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Inaugural national Maaori weaving exhibition

23 November 2016

Artist Ruth Port with her weaving titled He Kakahu o Papatuanuku.2

Image: Artist Ruth Port with her weaving, titled He Kakahu o Papatuanuku. Photo credit: Mark Lapwood. 

The blend of traditional and contemporary artworks featured in Waikato Museum’s upcoming exhibition Ngaa Hua o te Rito: Fruits from Fibre pay homage to the materials and techniques used for centuries by Maaori weavers.

The exhibition is the inaugural showcase of work by members of Te Roopu Raranga Whatu o Aotearoa, the national collective which produces and preserves traditional Maaori weaving. Ngaa Hua o te Rito, a Waikato-based weaving group, has worked alongside Waikato Museum to create the exhibition.

Waikato Museum Director Cherie Meecham says it is a privilege to host this celebration of an iconic expression of Maaori culture.

“The exhibition combines ancient practice with 21st-century artistry,” she says. “The taonga on display are exquisite works in their own right, and also a touching tribute to the technical ability and resourcefulness of the weavers’ tuupuna (ancestors).”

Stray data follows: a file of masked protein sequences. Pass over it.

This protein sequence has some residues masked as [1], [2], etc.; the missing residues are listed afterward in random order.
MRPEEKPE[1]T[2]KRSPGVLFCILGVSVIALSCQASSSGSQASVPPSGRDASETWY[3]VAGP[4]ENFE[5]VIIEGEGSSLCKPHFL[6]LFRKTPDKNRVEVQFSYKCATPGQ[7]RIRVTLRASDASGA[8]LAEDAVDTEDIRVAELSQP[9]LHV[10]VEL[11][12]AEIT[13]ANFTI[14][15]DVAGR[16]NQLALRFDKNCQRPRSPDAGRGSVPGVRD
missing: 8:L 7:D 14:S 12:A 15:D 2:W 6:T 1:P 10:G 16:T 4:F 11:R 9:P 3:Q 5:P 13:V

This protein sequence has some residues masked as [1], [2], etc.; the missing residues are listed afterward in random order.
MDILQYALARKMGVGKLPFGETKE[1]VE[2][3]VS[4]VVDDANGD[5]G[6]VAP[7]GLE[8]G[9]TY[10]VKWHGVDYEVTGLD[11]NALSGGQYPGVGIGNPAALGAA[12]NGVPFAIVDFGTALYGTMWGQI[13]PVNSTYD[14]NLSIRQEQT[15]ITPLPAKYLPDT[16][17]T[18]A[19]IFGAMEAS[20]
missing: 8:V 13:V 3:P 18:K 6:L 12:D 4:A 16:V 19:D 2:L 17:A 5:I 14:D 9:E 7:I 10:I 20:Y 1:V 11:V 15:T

More than 20 artists, from all over New Zealand and representing many iwi as well as paakeha and other communities, have had pieces selected to be exhibited.

The creations include kete, garments, jewellery and sculpture which have been derived from a diverse range of native flora, such as flax, seaweed, pingao and kuta.

Exhibiting weaver and Ngaa Hua o te Rito committee member Ruth Port says the exhibition has been two years in the making.

“I am thrilled to be part of the exhibition and grateful to the weavers who have created such strikingly beautiful art pieces for this inaugural event. I also wish to acknowledge Waikato Museum for all their assistance to help create a truly exceptional and unique exhibition.”

Ngaa Hua o te Rito: Fruits from Fibre runs from 17 December to 2 April 2017.